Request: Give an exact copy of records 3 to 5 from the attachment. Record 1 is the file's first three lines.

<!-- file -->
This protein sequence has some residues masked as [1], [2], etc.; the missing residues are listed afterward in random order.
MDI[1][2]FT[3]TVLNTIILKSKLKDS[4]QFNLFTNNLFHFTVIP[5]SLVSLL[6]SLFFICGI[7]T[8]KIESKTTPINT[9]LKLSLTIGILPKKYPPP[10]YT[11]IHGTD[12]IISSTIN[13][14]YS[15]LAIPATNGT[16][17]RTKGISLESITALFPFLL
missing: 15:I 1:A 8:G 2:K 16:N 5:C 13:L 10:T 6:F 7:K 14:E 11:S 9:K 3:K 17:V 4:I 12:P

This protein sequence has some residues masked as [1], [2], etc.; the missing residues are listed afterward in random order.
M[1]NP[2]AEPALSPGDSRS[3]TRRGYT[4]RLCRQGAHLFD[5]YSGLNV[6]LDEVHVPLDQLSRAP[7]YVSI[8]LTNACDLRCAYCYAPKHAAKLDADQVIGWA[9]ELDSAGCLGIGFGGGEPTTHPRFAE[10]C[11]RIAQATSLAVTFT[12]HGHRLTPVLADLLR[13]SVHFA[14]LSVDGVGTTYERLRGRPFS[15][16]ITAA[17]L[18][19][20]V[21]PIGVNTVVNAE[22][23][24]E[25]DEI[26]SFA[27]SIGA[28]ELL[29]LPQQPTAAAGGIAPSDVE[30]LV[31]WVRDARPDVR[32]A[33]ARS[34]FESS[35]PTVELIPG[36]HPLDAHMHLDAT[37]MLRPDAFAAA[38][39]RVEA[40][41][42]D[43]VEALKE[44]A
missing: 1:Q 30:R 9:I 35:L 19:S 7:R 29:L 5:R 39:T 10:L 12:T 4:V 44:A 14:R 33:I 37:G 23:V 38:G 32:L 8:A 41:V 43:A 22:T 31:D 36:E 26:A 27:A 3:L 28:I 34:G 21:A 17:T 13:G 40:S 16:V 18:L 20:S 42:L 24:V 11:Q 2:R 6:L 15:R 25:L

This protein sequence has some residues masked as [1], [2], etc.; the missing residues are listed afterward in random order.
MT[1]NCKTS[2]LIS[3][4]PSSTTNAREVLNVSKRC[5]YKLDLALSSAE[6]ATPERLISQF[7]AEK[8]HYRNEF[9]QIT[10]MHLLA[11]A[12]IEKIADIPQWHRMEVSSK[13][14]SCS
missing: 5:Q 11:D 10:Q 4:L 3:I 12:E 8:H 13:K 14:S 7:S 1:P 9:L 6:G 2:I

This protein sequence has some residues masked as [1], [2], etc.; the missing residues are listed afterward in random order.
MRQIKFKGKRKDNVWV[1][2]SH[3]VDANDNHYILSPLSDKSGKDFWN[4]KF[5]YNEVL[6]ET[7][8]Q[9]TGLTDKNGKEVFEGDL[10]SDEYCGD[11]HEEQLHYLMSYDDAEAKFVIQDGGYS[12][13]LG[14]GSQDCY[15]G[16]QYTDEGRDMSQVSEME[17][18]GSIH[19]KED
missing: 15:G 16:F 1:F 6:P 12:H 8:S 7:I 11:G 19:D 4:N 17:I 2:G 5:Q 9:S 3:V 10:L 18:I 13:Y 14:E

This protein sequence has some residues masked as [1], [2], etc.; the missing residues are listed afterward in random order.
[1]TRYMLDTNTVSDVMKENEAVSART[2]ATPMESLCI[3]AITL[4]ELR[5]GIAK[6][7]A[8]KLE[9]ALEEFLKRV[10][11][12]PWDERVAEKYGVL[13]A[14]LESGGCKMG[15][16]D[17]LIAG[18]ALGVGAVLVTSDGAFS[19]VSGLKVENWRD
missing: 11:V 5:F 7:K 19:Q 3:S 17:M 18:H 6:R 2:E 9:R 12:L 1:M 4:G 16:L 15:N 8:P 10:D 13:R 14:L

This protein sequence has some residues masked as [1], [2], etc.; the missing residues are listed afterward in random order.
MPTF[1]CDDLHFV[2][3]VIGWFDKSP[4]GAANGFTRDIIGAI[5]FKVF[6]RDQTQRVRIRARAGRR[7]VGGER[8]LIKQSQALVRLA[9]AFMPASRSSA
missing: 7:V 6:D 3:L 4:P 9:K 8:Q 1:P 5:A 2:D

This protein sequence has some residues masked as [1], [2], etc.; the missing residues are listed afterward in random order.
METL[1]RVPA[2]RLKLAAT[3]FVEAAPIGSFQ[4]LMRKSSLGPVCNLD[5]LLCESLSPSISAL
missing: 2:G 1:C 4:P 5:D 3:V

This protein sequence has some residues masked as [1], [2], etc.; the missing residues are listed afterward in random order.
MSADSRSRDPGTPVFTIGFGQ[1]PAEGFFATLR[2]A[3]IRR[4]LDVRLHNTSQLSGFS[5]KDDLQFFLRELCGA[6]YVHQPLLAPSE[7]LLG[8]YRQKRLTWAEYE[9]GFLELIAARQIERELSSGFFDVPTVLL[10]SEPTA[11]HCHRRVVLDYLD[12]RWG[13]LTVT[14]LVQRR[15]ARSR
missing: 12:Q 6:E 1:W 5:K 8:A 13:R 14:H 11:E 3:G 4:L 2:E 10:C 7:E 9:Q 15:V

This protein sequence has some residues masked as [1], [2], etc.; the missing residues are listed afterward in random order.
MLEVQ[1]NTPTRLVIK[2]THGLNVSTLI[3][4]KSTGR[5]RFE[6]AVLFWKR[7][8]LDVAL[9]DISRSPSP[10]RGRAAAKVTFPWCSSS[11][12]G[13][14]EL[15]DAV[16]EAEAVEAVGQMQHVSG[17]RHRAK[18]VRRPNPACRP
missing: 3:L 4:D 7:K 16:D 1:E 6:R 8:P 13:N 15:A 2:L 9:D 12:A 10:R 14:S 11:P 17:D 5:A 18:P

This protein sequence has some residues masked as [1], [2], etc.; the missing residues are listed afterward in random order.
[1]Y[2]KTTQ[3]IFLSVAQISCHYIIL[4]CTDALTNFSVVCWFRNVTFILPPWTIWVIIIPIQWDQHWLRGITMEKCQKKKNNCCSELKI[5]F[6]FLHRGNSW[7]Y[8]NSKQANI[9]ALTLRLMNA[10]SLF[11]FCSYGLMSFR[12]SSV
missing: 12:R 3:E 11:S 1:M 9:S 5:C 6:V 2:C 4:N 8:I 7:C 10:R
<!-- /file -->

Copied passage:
This protein sequence has some residues masked as [1], [2], etc.; the missing residues are listed afterward in random order.
MT[1]NCKTS[2]LIS[3][4]PSSTTNAREVLNVSKRC[5]YKLDLALSSAE[6]ATPERLISQF[7]AEK[8]HYRNEF[9]QIT[10]MHLLA[11]A[12]IEKIADIPQWHRMEVSSK[13][14]SCS
missing: 5:Q 11:D 10:Q 4:L 3:I 12:E 8:H 13:K 14:S 7:S 1:P 9:L 6:G 2:I

This protein sequence has some residues masked as [1], [2], etc.; the missing residues are listed afterward in random order.
MRQIKFKGKRKDNVWV[1][2]SH[3]VDANDNHYILSPLSDKSGKDFWN[4]KF[5]YNEVL[6]ET[7][8]Q[9]TGLTDKNGKEVFEGDL[10]SDEYCGD[11]HEEQLHYLMSYDDAEAKFVIQDGGYS[12][13]LG[14]GSQDCY[15]G[16]QYTDEGRDMSQVSEME[17][18]GSIH[19]KED
missing: 15:G 16:F 1:F 6:P 12:H 8:S 7:I 11:G 19:D 4:N 17:I 2:G 5:Q 9:S 3:V 10:L 18:I 13:Y 14:E

This protein sequence has some residues masked as [1], [2], etc.; the missing residues are listed afterward in random order.
[1]TRYMLDTNTVSDVMKENEAVSART[2]ATPMESLCI[3]AITL[4]ELR[5]GIAK[6][7]A[8]KLE[9]ALEEFLKRV[10][11][12]PWDERVAEKYGVL[13]A[14]LESGGCKMG[15][16]D[17]LIAG[18]ALGVGAVLVTSDGAFS[19]VSGLKVENWRD
missing: 11:V 5:F 7:K 19:Q 3:S 17:M 18:H 6:R 2:E 9:R 12:L 1:M 4:G 16:L 15:N 8:P 10:D 13:R 14:L